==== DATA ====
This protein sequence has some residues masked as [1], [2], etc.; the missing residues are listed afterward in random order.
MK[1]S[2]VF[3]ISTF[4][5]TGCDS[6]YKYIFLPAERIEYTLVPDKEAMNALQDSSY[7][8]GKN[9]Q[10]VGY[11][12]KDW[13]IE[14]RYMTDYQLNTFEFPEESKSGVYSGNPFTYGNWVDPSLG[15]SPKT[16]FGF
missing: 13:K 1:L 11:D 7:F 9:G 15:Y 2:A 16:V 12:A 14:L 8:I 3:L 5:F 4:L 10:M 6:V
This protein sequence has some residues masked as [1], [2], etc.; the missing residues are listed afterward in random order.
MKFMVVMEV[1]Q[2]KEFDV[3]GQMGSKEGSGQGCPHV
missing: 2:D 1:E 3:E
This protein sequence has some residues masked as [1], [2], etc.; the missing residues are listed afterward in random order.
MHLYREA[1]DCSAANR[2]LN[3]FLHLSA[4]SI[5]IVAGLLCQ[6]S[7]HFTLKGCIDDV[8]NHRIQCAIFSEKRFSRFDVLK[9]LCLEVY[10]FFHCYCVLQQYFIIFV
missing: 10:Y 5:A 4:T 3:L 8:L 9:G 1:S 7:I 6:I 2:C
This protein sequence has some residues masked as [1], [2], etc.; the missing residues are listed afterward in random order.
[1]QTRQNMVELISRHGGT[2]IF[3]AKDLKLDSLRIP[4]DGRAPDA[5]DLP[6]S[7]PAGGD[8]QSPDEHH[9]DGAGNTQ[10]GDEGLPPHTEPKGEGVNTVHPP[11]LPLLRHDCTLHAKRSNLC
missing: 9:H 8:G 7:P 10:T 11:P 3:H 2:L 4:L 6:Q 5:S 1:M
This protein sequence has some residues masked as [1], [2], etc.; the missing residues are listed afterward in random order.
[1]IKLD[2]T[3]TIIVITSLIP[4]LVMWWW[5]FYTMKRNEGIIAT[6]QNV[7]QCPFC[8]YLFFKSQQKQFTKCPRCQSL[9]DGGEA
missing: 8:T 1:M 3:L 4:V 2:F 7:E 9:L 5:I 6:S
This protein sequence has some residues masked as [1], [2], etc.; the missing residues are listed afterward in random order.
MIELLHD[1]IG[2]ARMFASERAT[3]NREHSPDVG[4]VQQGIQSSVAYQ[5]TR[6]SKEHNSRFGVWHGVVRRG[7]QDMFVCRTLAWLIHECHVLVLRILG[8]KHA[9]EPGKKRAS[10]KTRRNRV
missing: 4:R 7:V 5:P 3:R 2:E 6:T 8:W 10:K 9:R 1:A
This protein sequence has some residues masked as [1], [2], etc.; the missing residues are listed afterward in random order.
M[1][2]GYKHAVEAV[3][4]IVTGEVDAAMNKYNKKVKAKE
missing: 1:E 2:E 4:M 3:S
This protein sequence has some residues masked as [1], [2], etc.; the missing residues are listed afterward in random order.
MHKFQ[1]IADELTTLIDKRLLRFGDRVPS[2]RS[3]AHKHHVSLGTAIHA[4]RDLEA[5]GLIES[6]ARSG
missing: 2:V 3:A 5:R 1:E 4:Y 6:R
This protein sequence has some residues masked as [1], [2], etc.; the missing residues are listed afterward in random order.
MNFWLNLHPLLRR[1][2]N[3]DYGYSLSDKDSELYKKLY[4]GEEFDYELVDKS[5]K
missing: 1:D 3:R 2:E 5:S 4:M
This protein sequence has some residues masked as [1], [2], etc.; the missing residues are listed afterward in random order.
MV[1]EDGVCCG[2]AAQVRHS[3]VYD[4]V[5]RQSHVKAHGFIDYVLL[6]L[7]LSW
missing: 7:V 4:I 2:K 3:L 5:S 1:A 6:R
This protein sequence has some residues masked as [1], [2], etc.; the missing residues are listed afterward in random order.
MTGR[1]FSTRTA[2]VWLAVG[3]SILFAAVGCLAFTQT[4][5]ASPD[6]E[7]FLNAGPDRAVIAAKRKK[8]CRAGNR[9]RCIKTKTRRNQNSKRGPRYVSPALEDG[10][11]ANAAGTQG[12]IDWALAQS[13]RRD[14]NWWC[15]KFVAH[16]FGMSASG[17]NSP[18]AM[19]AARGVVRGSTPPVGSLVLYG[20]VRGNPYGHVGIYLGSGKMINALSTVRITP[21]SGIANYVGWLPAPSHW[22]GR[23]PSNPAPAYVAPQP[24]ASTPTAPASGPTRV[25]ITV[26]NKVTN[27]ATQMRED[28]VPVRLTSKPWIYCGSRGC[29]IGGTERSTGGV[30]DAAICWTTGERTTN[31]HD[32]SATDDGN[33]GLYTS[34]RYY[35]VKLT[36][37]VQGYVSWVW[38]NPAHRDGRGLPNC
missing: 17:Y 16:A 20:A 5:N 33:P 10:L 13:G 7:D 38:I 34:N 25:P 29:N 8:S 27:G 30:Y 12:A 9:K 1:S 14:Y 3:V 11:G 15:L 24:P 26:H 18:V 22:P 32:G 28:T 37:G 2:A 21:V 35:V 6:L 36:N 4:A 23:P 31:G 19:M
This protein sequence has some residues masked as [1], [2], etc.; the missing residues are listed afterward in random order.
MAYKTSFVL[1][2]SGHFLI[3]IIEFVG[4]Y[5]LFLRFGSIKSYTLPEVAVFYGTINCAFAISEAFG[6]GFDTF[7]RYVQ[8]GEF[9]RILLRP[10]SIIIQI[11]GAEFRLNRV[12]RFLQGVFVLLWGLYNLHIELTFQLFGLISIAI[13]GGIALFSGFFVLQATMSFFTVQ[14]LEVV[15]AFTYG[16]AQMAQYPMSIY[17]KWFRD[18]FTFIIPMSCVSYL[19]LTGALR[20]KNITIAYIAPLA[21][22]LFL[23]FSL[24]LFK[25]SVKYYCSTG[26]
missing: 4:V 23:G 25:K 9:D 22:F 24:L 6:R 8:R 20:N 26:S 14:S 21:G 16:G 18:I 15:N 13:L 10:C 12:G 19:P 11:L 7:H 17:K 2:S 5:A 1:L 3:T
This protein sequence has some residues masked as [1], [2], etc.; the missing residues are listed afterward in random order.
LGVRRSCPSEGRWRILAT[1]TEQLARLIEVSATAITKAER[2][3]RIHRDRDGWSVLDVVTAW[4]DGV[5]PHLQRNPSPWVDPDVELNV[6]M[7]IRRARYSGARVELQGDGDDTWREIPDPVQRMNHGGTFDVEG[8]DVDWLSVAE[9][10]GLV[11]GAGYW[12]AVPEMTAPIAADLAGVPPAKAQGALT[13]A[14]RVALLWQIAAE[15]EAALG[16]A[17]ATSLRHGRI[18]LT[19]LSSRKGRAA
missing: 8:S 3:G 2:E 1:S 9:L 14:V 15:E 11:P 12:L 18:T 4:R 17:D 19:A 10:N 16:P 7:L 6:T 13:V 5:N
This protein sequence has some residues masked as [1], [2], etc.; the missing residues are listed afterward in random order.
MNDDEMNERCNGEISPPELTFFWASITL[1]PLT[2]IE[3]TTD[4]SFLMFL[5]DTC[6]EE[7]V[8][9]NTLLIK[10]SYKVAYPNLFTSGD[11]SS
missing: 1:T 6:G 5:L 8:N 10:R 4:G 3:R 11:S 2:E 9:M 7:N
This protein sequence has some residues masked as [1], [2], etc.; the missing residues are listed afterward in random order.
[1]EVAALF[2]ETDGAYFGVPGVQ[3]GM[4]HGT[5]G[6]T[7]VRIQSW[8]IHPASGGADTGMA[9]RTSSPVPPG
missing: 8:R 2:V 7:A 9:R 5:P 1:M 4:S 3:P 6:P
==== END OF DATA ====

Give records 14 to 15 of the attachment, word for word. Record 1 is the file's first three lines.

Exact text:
This protein sequence has some residues masked as [1], [2], etc.; the missing residues are listed afterward in random order.
MNDDEMNERCNGEISPPELTFFWASITL[1]PLT[2]IE[3]TTD[4]SFLMFL[5]DTC[6]EE[7]V[8][9]NTLLIK[10]SYKVAYPNLFTSGD[11]SS
missing: 1:T 6:G 5:L 8:N 10:R 4:G 3:R 11:S 2:E 9:M 7:N
This protein sequence has some residues masked as [1], [2], etc.; the missing residues are listed afterward in random order.
[1]EVAALF[2]ETDGAYFGVPGVQ[3]GM[4]HGT[5]G[6]T[7]VRIQSW[8]IHPASGGADTGMA[9]RTSSPVPPG
missing: 8:R 2:V 7:A 9:R 5:P 1:M 4:S 3:P 6:P